Are you ready to give up your freedom of speech?

Are you ready to give up your freedom of speech?

Lorenzo Hoopes is a 96-year-old man who has spent the last twenty years on the board of directors for the Paramount Theatre of the Arts in Oakland, California. Now, after all his years of service, his current re-election to the board is being protested.

Not because of his age. His re-appointment is being protested by the gay activists because he donated $26,000 to the Yes on Prop 8 campaign in 2008.

Hoopes’ significant contribution has homosexual activists up in arms about his traditional marriage stance. It doesn’t matter to them that in his past twenty years of serving on the board he has expressed no homophobic tendencies. It doesn’t matter to them that members of the community didn’t have issues with him before Prop 8.  It should matter however that he is being discriminated against for standing up for what he believes.

It is biased to say that he shouldn’t be re-appointed because he voted yes on Prop 8, while other board members are being appointed because they voted no on Prop 8. Oakland has the largest lesbian contingent in the United States, and understandably people want a board that they feel represents them. However, to completely discount all that Hoopes has done for the community because of his religious views shows intolerance. A trait that the homosexual community claims it opposes.

Even journalists in the Bay area are the subject of harassment for writing articles stating that Hoopes’ election shouldn’t be based on his political and religious views, but on his previous work on the theatre board. One columnist made a valid point when she stated, “If Hoopes’ support of Prop 8 makes him unfit to serve on the Paramount board, doesn’t that then disqualify a majority of Californians from holding public office?”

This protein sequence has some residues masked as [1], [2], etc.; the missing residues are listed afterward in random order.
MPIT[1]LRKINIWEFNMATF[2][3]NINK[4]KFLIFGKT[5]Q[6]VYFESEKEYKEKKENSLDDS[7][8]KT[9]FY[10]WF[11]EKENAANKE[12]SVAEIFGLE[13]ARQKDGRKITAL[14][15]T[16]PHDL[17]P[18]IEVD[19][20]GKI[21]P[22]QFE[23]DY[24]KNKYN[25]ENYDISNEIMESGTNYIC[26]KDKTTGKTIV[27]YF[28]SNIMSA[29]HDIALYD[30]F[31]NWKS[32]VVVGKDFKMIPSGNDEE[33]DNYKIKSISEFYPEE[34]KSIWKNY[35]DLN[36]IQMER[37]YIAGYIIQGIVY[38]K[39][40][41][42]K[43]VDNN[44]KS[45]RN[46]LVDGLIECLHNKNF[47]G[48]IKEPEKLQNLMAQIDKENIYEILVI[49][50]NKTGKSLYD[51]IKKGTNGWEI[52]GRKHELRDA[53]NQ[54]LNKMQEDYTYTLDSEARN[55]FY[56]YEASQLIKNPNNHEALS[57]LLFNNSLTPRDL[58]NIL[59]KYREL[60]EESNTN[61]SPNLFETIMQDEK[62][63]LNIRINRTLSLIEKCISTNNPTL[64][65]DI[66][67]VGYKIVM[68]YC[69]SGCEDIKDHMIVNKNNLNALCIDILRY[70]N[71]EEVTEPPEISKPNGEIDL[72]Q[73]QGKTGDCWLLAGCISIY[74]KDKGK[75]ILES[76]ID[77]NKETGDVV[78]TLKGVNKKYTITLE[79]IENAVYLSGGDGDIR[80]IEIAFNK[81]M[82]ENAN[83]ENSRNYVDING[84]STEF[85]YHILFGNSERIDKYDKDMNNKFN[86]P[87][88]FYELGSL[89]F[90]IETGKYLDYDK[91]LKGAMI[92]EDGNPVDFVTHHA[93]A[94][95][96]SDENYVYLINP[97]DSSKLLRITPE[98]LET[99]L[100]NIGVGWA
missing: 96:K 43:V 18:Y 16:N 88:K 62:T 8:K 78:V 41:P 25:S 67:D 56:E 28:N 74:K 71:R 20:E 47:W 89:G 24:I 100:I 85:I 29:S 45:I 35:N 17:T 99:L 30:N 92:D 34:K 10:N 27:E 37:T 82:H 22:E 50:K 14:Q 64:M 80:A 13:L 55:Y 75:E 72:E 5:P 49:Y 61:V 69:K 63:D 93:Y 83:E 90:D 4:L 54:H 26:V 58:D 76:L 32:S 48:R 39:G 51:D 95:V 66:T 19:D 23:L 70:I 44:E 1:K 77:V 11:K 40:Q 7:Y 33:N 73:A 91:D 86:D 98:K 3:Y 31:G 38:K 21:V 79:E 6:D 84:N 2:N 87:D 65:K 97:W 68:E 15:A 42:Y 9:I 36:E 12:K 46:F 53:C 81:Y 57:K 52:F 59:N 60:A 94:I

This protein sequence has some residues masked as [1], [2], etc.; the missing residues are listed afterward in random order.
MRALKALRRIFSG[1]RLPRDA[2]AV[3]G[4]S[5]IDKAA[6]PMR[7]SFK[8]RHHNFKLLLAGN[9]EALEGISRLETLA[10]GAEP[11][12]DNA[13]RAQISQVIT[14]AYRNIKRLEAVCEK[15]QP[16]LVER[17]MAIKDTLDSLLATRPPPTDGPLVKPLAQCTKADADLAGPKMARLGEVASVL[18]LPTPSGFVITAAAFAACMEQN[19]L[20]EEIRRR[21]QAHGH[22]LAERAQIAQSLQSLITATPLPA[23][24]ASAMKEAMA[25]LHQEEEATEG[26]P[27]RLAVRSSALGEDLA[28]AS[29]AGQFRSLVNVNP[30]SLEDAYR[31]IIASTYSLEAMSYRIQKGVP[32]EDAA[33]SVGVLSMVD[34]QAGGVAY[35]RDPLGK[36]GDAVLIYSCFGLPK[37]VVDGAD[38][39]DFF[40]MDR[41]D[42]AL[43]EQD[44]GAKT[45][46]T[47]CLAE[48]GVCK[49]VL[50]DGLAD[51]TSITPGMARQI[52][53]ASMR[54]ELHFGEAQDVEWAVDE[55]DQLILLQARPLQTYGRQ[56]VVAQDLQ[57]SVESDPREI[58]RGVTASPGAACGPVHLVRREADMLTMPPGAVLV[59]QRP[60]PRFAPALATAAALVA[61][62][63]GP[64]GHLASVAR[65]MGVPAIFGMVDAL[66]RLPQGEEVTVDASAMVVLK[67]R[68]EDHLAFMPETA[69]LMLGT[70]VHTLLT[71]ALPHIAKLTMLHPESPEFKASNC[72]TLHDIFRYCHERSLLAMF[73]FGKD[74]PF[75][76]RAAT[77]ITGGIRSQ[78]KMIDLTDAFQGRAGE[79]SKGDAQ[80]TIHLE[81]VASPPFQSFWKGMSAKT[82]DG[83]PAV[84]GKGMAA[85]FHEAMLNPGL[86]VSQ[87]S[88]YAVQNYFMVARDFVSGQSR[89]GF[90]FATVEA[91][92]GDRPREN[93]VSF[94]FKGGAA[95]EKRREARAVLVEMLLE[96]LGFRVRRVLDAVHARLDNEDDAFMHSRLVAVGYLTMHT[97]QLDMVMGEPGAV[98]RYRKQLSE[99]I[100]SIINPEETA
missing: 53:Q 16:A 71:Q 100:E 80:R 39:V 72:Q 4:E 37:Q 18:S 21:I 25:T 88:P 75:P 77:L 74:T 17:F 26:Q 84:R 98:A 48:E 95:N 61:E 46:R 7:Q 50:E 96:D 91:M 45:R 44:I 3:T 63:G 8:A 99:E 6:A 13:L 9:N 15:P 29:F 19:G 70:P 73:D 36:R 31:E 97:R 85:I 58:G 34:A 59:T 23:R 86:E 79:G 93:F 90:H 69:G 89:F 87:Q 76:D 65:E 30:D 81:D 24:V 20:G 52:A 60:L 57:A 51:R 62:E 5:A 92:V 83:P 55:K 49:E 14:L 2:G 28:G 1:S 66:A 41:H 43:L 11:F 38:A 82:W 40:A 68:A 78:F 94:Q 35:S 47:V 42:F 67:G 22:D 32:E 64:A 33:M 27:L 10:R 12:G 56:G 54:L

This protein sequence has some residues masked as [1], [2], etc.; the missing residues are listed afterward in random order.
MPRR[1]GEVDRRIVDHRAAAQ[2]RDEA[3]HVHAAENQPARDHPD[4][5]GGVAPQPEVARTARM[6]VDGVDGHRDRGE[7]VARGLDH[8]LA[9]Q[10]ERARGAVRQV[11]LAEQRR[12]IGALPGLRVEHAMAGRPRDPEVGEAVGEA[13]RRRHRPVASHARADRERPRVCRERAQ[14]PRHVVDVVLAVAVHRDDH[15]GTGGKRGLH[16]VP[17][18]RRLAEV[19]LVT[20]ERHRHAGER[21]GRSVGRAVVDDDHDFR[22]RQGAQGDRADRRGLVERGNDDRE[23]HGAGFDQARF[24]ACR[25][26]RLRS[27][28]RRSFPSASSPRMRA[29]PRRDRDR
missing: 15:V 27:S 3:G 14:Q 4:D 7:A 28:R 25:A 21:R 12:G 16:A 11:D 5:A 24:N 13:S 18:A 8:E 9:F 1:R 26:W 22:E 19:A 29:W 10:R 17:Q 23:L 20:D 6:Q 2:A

Hoopes should be praised for his decades of work in the betterment of the Oakland community, not withheld from office because he exercised his right to vote for what he believes. He shows no animosity towards those who oppose him, simply stating “”I don’t agree with it, but it’s their prerogative.”

Hoopes’ story is an example of the persecution that many can and will face due to the homosexual agenda. Are you willing to give up your freedom of speech to appease the LGBT community?

  • D. Woodward
    Posted at 13:12h, 29 January

    Talk about discrimation! Shame on them! I thought we lived in America, the land of free speech? Hoopes election should be based only on his previous work. I keep hearing of the homsexual community crying foul when this happens to them and yet?

  • Colleen Loughmiller
    Posted at 16:07h, 29 January

    I know Mr. Hoopes from another business connection. He is MR NICE GUY and not biased against anyone. He just quietly lives his beliefs. We need more citizens like him. He is honest and contributes to his community.

  • D. Higham
    Posted at 18:32h, 31 January

    I’ve known Ren Hoopes for over 50 years. As a teenager I stood on freeway overpasses on election day with a campaign sign proclaiming “Vote for Hoopes for Oakland School Board”–selfless service which he gave for many, many years. He has been successful and consistent with his community service throughout his life. He is a man without animosity or guile, and much beloved and universally respected by those who know him. His service (and his generosity) with the Paramount Theatre of the Arts is legendary and exemplary. The entire community–LBGT and straight alike–should be unified in supporting him at this time.

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